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Vernon Davis is hawking T-shirts commemorating his 49ers debut today in his native Washington, D.C.

"Have you seen 'em? Do you like 'em?" Davis asked Thursday. "It's like 25 bucks, or it should be."

Actually, they're $35 on his website. But who's counting anything but 49ers' victories these days?

Here's something else Davis is selling: An unselfish attitude despite fewer receptions.

He hasn't had more than three catches in each of the past three games. His team-first mentality is being tested. That doesn't mean he has to enjoy being double teamed, often by cornerbacks and safeties.

"I hate it. It sucks," Davis said. "It sucks because I definitely want to get my hands on the ball so I can help my team win games. But if I don't and we're winning, I'll take that."

Davis has long since abandoned the persona that got him kicked off the Candlestick Park field by then-coach Mike Singletary during a 2008 game against Seattle.

The closest he's come to whining about his role this season was after the 49ers' only loss — 27-24 in overtime against Dallas on Sept.18 — when he suggested coaches utilize all the team's weapons.

A five-game win streak has ensued. Selfish words have not.

"Yes, it means a lot to me to be 6-1, because I've never been in this position," Davis said. "If I can ... get into the Super Bowl and be the Super Bowl MVP, that means a lot more to me."

Yes, the term Super Bowl has sneaked into some 49ers players' quotes. Nobody is guaranteeing a trip to Indianapolis on Feb.5, or even an end to the 49ers' eight-season playoff drought. But optimistic goals are emerging.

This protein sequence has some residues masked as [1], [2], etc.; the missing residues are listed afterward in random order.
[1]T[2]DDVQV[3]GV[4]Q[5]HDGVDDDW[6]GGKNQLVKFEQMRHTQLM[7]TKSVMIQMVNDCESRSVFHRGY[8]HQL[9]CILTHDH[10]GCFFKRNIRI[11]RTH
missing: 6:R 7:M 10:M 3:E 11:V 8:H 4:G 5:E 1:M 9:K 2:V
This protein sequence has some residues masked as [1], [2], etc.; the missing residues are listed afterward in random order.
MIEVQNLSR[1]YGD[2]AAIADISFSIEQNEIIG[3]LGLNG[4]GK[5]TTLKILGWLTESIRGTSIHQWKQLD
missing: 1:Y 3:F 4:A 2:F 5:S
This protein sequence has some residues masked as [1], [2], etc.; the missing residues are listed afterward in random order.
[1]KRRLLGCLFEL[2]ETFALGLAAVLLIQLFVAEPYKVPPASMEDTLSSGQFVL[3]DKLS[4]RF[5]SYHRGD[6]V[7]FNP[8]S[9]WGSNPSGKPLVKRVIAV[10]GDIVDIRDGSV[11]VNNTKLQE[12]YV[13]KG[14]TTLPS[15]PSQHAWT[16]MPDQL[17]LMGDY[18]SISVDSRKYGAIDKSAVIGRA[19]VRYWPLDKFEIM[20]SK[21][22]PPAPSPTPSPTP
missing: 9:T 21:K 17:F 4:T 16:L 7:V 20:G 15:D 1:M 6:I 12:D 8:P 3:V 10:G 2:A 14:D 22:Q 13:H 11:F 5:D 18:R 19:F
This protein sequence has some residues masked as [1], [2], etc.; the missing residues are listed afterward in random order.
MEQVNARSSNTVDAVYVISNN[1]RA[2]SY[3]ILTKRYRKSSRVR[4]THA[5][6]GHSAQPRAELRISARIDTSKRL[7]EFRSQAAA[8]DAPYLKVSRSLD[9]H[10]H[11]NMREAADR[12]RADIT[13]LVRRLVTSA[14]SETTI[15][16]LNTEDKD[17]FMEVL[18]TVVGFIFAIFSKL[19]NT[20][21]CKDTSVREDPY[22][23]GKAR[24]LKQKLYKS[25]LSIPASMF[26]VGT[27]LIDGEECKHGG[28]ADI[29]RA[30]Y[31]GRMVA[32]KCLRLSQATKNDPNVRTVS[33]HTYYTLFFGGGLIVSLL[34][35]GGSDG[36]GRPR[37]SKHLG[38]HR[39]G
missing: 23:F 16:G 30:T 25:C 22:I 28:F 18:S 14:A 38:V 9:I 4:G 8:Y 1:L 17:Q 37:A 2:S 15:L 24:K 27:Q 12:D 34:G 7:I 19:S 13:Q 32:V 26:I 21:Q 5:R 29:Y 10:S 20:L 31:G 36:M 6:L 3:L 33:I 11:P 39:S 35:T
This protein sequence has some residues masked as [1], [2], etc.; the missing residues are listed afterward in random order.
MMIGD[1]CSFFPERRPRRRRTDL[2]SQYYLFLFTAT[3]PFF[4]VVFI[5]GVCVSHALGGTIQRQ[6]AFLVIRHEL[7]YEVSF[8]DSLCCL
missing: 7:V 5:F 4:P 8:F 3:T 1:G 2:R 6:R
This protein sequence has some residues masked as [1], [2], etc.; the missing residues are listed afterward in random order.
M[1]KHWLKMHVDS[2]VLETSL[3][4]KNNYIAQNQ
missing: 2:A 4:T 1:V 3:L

That is why Davis can accept his role as a muted playmaker and "team guy." That said, he wouldn't mind a breakout game in his first trip to FedEx Field. One friend texted him a request: two touchdowns, 160 yards.

"I look forward to seeing my family. I also look forward to coming out with a victory," said Davis, who's corralled a whopping 90 tickets. "I know the Redskins have a good squad over there, and we definitely can't go to sleep on those guys."

The Redskins (3-4) are on a three-game losing streak, and they are well aware of Davis' potential.

Cornerback DeAngelo Hall said this week's scouting report revealed how the 49ers' tight ends, including Davis and Delanie Walker, have faster 40-yard dash times than the wide receivers. Davis' time was listed at 4.37 seconds, Walker's at 4.5 and starting wide receiver Michael Crabtree's at 4.52, according to Hall.

"It's special when you have tight ends that run like receivers," Hall said. "That's rare to find. Those guys are definitely gifted athletes, and when they get the ball in their hands, they're special."

Davis' production has slowed amid the running game's emergence. His blocking skills have been more in need.

But he still has a team-high 27 receptions for 298 yards and three touchdowns. That isn't far off his normal pace; he totaled 32 receptions through seven games each of the previous two seasons.

Offensive coordinator Greg Roman has noted that Davis draws extra attention from defenses, thus freeing up other receivers. Roman said Davis drew triple coverage on Walker's go-ahead touchdown catch in an Oct.16 win at Detroit.

The 49ers' next road trip means a lot to Davis. He grew up a Redskins fan. He was 17 when he hoped their 2001 first-round draft pick, wide receiver Rod Gardner, would pan out; Gardner was done there after four so-so years.

Davis even wanted to be drafted by the Redskins out of Maryland. Instead, the 49ers' took him sixth overall in 2006, and last year they made him the league's highest-paid tight end.

Davis promised to keep his emotions in check today, even if this trip commands an "I'm Coming Home" T-shirt for sale.

Said Davis: "Whatever I'm asked to do, I'm going to do it without any complaints."

His homecoming checklist: Tickets, T-shirt, triumph.